Program Notes: December 1, 2012
Piano Concerto No. 2
Sergey Vasilievich Rachmaninoff
(b. Semyonovo, Russia, 1873; d. Beverly Hills, CA, 1943)
Rachmaninoff’s Piano Concerto No. 2 may be the most popular piano concerto ever written, but its opening tells a troubled tale. Dark chords mist over a repeating pedal tone, tolling like a death knell, growing in murkiness, increasing with ever more forceful attacks and volume, finally breaking free into tempestuous arpeggiated undulations as the orchestra plays its troubled, melancholic theme above. That famous opening appears to tell the terrible tale of Rachmaninoff’s own emergence from an alcoholic depression and writer’s block at the beginning of his brilliant career.
When he was just 19, the gifted Rachmaninoff wrote the piece that would launch his international fame, his Prelude in C# Minor. He had barely started his conservatory studies with the famous Tchaikovsky in Moscow. Beloved by audiences, that Prelude would become something of a bane to Rachmaninoff’s career, dogging his every steps as a concert pianist—the public would never let him finish a recital or concert without an encore of that famous Prelude. Rachmaninoff eventually came to refer to this piece as an almost dreaded “It.”
Soon after composing this Prelude, when all the world was adoring this young composer and awaiting more masterpieces from his emerging genius, Rachmaninoff unveiled his Symphony No. 1 in 1897. It was a terrible disaster. The audience hated it. Rachmaninoff remembered this as the most horrific hour of his life as he hid in a stairwell, hands clamped over his ears. Although today, his First Symphony is considered a great work, in 1897 it felt to Rachmaninoff as if all of his great hopes had been dashed.
His world came crashing down around him, as he was consumed by depression, excessive drinking, followed by almost three years of unremedied writer’s block. True, Rachmaninoff would be subject to melancholia and depression all his life, but this was the worst bout of them all. His family intervened and convinced the young artist to see an acquaintance who specialized in this type of perplexing problem – Dr. Nikolai Dahl of Paris – an internist who had found success in treating alcoholism with hypnosis. Beginning in January of 1900, Rachmaninoff and Dr. Dahl embarked on their journey back to sanity and creativity, by talking music, amending sleep patterns and eating habits, and repeating the hypnotic uplifting mantra: “You will begin your concerto . . . it will be excellent.”
By April the young composer was filling up with musical ideas far surpassing what was needed for a concerto, and a new dawn was breaking in his soul. By late 1900, what grew out of Dahl’s cure were the second and third movements of Rachmaninoff’s beloved Piano Concerto No. 2, and by the spring of 1901 Rachmaninoff had written the extraordinary first movement with its historical pathos, completing the work. Beyond grateful, Rachmaninoff dedicated the piece to Dr. Dahl.
The Second Piano Concerto is yet another work by Rachmaninoff that seems to defy criticism, and so it has been ever since its premiere – so perfectly balanced is its form and pace, so exquisite its themes, so dark and restless and yet so filled with invention and hope. After that bell-tolling introduction by the piano in the first movement, and its subsequent melancholic theme, Rachmaninoff then introduces a new theme, this one the obverse of the first, piqued in utter sensuousness. The first movement ends with a certain violent overbite, however, which makes the second movement all the more enchanting.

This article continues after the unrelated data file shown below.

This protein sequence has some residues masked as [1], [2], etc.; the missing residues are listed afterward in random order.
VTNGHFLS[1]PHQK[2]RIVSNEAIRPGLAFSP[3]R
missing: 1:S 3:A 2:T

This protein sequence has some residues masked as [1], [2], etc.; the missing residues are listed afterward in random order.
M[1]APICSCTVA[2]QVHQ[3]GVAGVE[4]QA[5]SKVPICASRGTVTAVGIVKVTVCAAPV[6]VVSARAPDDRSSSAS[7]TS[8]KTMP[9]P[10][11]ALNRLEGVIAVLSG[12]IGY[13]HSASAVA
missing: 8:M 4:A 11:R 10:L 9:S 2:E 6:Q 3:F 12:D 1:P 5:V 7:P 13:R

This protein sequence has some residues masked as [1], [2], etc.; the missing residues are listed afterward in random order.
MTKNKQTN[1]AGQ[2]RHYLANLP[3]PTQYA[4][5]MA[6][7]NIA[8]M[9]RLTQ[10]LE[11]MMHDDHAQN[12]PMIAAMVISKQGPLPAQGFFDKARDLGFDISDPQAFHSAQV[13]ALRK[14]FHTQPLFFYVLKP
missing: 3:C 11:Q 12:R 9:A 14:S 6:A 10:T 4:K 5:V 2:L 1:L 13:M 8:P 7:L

The second movement Adagio is strikingly simple and breathtaking. The flute sings a plaintive, rustic melody over bare bones piano arpeggios, creating a mood of far away dreams, of love remembered – which leaves us wandering in a lost reverie as the third movement sneaks in quietly, cleverly.
Within a few bars, Rachmaninoff has launched the last movement into a spirited scherzo march-like movement, full of pianistic and orchestral bravura and splashy effects. The Concerto comes to a perfect close – resolute, assured and brimming with good cheer, which is a wonderfully long way from the tolling torment with which the piece began.
Don Juan, Op. 20
(b Munich, 1864; d Garmisch-Partenkirchen, Germany, 1949)
Don Juan is one of the great masterpieces in Western music in its intense energy and sweeping themes. In fact, this youthful piece is filled with some of the best themes Strauss ever composed, and it’s not surprising that from its very premiere in 1889 until now, it has always been a favorite of music lovers. Amazingly, this was essentially Strauss’ first confident foray into the “tone poem” form, composed at the young age of 23, a masterpiece that showed his precocious maturity and his brilliant ear for the possibilities of color in the orchestra.
It is true that the 23-year old Strauss had already composed quite a few works before embarking on this new musical form, and many of them were great works indeed (such as his Serenade in Eb for Winds). However, until then Strauss had been following in the composing footsteps of Brahms, Mendelssohn and Mozart, using their Classically defined forms. Strauss’s primary guide into the musical world had been his father, a professional horn player by trade; his father was disenchanted with the “modern” music of Wagner and Liszt, and he guarded his son from this “Future Music of Germany.” But things changed when the young Strauss met another musician named Alexander Ritter (1833-1896), who was Wagner’s niece’s husband, and who coaxed him into the Lisztian and Wagnerian folds. All of a sudden, it was if the sun had risen anew for Strauss, and suddenly his notion of composing changed dramatically. He discovered the potency of a literary thread, leading to endless ideas and magnificent creativity. Strauss immediately produced two experiments in this genre – Aus Italien (1886) and MacBeth (1888) – but it was with Don Juan that he composed in 1889 where Strauss’ genius broke out.